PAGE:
Issues of concern to people who live in the west: property rights, water rights, endangered species, livestock grazing, energy production, wilderness and western agriculture. Plus a few items on western history, western literature and the sport of rodeo... Frank DuBois served as the NM Secretary of Agriculture from 1988 to 2003. DuBois is a former legislative assistant to a U.S. Senator, a Deputy Assistant Secretary of Interior, and is the founder of the DuBois Rodeo Scholarship.
Tuesday, July 26, 2016
Failed IOA Ranch becomes Lubbock County farmland
The IOA Ranch, owned by the Western Land and Livestock Co., was established in 1884. The company chose the IOA brand because a number its major investors were from the state of Iowa.
During 1884 and for several years afterward, the IOA ownership pieced together a continuous block of property stretching 14 miles-by-30 miles. The main portion of the ranch contained roughly 420 sections (250,000 acres) of land. Additional piecemeal acquisitions in the northern half of the county brought the total ranch property — owned or leased — to about 330,000 acres.
The rectangular-shaped main portion of the IOA filled the southern half of Lubbock County. The original block consisted of both purchased and leased lands. And, because it was not was not involved in later court proceedings, the far-western half of the large spread probably represented a significant portion of the parcels leased from neighboring landowners.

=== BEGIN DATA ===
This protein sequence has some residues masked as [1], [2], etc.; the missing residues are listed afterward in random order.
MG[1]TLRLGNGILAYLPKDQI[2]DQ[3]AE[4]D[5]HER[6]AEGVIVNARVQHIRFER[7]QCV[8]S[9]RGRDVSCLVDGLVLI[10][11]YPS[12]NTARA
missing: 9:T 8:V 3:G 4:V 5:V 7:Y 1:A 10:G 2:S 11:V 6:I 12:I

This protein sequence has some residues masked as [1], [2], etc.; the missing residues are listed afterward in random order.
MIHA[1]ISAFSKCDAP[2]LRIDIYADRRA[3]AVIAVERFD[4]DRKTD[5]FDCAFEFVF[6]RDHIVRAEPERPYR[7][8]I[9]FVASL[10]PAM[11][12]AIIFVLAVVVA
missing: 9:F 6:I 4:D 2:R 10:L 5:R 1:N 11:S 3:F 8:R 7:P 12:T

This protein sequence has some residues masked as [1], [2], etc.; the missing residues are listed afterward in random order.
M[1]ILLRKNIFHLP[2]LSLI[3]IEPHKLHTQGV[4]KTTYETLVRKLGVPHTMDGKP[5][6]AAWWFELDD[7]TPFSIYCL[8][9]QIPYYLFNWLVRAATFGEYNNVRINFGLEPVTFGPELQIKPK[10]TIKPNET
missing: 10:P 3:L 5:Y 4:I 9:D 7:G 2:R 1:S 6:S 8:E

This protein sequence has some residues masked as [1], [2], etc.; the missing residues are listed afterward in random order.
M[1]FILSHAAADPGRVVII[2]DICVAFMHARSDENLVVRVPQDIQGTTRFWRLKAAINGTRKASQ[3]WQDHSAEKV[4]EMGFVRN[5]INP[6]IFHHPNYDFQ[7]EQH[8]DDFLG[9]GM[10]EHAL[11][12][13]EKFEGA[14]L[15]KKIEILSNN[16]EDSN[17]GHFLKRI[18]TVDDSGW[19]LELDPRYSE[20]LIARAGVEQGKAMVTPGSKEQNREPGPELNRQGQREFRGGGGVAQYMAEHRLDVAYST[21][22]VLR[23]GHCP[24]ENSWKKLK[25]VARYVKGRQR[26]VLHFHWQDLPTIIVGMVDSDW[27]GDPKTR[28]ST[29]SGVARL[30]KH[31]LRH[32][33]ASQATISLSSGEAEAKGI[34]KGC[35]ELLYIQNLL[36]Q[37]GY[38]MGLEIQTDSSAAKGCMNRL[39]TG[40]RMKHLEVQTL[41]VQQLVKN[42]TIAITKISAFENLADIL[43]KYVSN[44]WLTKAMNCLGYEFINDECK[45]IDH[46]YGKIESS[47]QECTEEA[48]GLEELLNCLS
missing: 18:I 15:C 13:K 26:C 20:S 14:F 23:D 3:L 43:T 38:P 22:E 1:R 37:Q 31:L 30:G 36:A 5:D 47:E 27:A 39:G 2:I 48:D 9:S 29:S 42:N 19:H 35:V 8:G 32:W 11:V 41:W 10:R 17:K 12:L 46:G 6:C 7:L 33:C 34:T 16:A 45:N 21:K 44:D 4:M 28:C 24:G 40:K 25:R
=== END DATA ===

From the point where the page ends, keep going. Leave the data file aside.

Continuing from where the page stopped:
The IOA headquarters was located in the southeastern part of the county on the first three sections of land the company purchased from Zach Williams in 1885.
From its beginning the IOA struggled. Thus, in 1887, the Western Land and Livestock Co. sent Frank Wheelock, a great-nephew of one of the ranch’s principal stockholders, Stillman Wheelock, to monitor and manage the floundering cattle operation.
Despite Wheelock’s best efforts, the ranch proved unsuccessful. Plummeting beef prices, a drought in the mid-1880s and viciously cold and bitter winters during those same years led to a collapse of large ranches all across the West. The IOA was one of hundreds that failed during the late 1880s and early 1890s.
When it was apparent the ranch was not going to succeed, corporation leaders determined to jettison the land and cattle in as orderly a way as possible. They directed Wheelock to sell the cattle during a three-year period between 1893 and 1896...more